Marco Island Building Department overworked, understaffed one year after Hurricane Irma
One year after Hurricane Irma made landfall over Marco Island, the storm’s impact is still felt around the city.
If the blue tarps and unfinished roofs weren’t enough of an indicator, one of the chief concerns voiced to the City Council revolves around permitting to get homes fixed and whole again.
Delays in the Building Department, however, aren’t for a lack of effort and with the department inundated with requests, it’s a lack of resources that have played a contributory factor.
“Aside from our minimal staffing levels, we had four vacant positions prior to when the Hurricane Irma workload hit us,” Chief Building Official Raul Perez wrote in his latest report to the City Council.
“We had to not only handle the increased workload but also fill these positions as soon as we could. This shortage of staff caused our plans examiner and building official to perform inspections on an almost daily basis, our permitting manager and permit clerk supervisor to process permits after hours and on weekends all while still carrying out their other duties. All our staff stepped up to the plate and took on as much as they could, working an inordinate amount of overtime as mentioned in our report at the last council meeting, but the surge in workload has been (insurmountable).”
The Category 3 hurricane made landfall on Marco Island at 3:35 p.m. on Sunday, Sept. 10, 2017.
Compared to permitting numbers last year, the workload in the Building Department has surged and continues to increase.
From Oct. 1, 2017, to July 31, 2018, 6,864 permits have been issued and 24,437 inspections have been performed. In July, an all-time high of 3,723 inspections was performed, dwarfing the 1,816 inspections during the same month last year.
By comparison, the city of Naples, which is of similar physical size as Marco Island, experienced about a 15 percent increase in workload as a result of the hurricane but it’s building staff is almost twice as large as Marco Island. Last year, Naples issued 5,175 permits compared to 6,497 by Marco Island.
Although the city has added some temp staffing to deal with the increased workload, hiring problems before and after the storm highlight other issues in the city: adequate compensation and staffing levels.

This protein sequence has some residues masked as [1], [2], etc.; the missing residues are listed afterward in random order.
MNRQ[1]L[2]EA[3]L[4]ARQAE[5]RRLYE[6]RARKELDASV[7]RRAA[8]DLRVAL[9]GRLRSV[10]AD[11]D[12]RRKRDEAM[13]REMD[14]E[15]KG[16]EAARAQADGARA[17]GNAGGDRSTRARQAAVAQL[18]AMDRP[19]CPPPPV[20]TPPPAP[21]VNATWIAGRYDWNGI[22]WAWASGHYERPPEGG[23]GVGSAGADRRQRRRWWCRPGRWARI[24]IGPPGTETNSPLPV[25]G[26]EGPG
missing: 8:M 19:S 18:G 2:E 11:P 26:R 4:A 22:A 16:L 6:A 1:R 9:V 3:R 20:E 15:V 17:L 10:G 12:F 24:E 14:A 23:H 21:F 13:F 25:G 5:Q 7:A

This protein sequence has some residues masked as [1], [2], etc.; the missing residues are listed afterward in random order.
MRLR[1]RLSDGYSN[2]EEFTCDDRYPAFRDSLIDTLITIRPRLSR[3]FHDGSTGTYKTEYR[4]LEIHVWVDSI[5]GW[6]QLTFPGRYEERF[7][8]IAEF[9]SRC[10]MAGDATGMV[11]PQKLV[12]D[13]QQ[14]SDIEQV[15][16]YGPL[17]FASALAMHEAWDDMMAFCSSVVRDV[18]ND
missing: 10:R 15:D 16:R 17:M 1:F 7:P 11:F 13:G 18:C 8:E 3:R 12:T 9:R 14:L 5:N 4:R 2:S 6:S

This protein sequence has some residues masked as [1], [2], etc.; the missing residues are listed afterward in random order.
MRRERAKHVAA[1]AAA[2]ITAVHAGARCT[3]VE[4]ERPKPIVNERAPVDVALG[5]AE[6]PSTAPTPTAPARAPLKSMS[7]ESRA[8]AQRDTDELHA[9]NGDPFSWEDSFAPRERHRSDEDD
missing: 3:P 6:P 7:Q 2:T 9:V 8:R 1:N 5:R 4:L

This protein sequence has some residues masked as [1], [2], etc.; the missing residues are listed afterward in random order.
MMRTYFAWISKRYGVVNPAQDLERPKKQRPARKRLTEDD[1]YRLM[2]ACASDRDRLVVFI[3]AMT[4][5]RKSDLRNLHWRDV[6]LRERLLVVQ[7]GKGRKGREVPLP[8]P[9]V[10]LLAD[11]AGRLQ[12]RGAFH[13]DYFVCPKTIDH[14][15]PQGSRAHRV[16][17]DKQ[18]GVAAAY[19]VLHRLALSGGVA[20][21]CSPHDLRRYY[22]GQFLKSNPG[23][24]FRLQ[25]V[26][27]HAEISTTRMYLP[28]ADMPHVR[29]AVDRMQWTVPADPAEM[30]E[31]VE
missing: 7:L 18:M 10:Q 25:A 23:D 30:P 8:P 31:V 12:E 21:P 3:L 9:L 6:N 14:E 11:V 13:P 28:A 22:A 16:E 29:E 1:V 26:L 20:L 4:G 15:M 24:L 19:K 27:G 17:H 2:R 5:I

Not only was Marco Island short-staffed before the hurricane, it has seen turnover in several positions over the past year.
Part of the issue hampering the ability to recruit and retain quality candidates is the ability to offer a comparable salary.
“We conducted several interviews and made offers to candidates for positions that were vacant,” Perez said. “However, many fell through due to our pay offers. When comparing our pay to other neighboring municipalities, our offers are well below the average rate, and therefore were not competitive enough to seal the deal, even though we increased our pay ranges from what they were. In this difficult time where there is an overwhelming demand for building department staff throughout Florida, we are not competitive enough to be a viable option to these candidates and therefore, they end up looking elsewhere.”
Compared to the city of Naples, the salary of a Marco Island city inspector is 12.67 percent less while plan examiners earn 33.2 percent less. The average salary for permit clerks is also 10.28 percent less.
The need to improve employee compensation has not gone unnoticed by some members of the City Councilor.
In noting that the city had starved itself of resources, Councilor Howard Reed recently supported not setting millage at the roll-back rate and using some of the funds towards improving employee compensation.
Although no action was taken, Councilor Bob Brown suggested at the same meeting that all city employees should receive a 10 percent raise.
While the Building Department has asked the Council for its approval and support to increase staffing levels and resources, it has also begun a review of its fees, which are among the lowest in the region, to help with recruiting and retaining its workforce.
Although staffing remains an issue, the City Council has taken recent steps to respond to some concerns from the community.
Last month, the City Council approved a moratorium for allowing construction work on Sundays until the end of the year after several complaints were made by Moore Roofing during its July 16 meeting.
The complaints, which covered waiving inspections and responsiveness of staff, sought to aid contractors and homeowners with speeding up work. Many of the complaints, however, were refuted in a staff report two weeks later.
While the Council approved the moratorium, Perez informed the Council that all of the inspections the city performed were required by the state and amendments to state statutes are only permitted if the requirements are more stringent.
“In my opinion, waiving the in-progress inspection would not only violate state statutes, but it would do a disservice to the community,” Perez wrote. “Just knowing that their work will be inspected causes contractors to follow the manufacturer’s installation instructions. We run into improperly installed roofs on a regular basis. I’d hate to see what the outcome would be if contractors work is let go, uninspected.”
With many homes still requiring work, the Council also approved an extension of its fee waiver for specific single-family home permits.
The fee waiver is for reroofing, screen enclosure, fencing, seawall and solar panel permits until March 10, 2019.